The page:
“Oh, I think we need her,” Gewla said. “You can find another one, right Ayli?”

“Hey. No. Hands off. She’s mine,” Ayli said and immediately regretted the outburst.

Coming home sucked. People knew how to push her buttons too easily.

“What can you tell us about the religious order you’re looking for?” Vromno asked.

“They claimed to have found the secret to Eternal Life, or it could have been Eternal Youth, the source text is in Shadow Vyllandi and they use the same term for both,” Ayli said.

“Shadow Vyllandi? Are you looking for the ‘Children of the Storm’?” Vromna asked.

“Yeah. Wait, how did you know? Have you heard of them?” Ayli asked.

“Not until last week,” Gewla said. “There was a shipment of artifacts that came in from Beta Narsus which had the strangest Phrik coins. We were going to send them out to the Cyberiad Metal Concern for analysis but there was a Nun who was giving a seminar on Phrik based religious paraphernalia so we went to see if she could provide any information on the Phrik coins.”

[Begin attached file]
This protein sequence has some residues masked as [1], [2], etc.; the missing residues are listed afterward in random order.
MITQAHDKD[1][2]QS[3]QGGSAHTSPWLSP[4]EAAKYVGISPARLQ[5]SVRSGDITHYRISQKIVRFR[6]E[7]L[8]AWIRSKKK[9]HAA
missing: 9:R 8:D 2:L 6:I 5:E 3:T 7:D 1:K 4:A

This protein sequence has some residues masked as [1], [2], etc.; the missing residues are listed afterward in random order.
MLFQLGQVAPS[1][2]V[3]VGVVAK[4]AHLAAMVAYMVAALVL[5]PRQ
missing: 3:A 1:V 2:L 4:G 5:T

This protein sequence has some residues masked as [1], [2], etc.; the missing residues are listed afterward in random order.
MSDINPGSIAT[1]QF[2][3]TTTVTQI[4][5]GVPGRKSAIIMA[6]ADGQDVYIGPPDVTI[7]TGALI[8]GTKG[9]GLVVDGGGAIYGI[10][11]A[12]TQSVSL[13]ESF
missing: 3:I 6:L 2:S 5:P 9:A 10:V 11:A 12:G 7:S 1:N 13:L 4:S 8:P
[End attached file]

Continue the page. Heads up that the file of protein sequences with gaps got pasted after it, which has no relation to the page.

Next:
“Did she? Or, was she able to?” Ayli asked.

“Yes. She identified them as being minted by the Children of the Storm. Said she’d been doing research on them for ten standard years now,” Gewla said.

“Do you know where she is now?” Nix asked. “We’d like to talk to her if we could.”

“That’ll be a little tricky,” Vromna said. “The last I heard, she was in solitary confinement in one of the orbital prison cells.”

Star Wars: Treasures of the Force – Ch 7

Nix had always pictured the Grand Stellar Library as a planet-wide edifice of data stores and ancient artifacts, carefully organized so that researchers would be able to find the information they sought with a minimal amount of work. In theory that was exactly what they found when the Goldrunner arrived at the General Patrons port. In practice the Library started showing off its unexpected quirks immediately.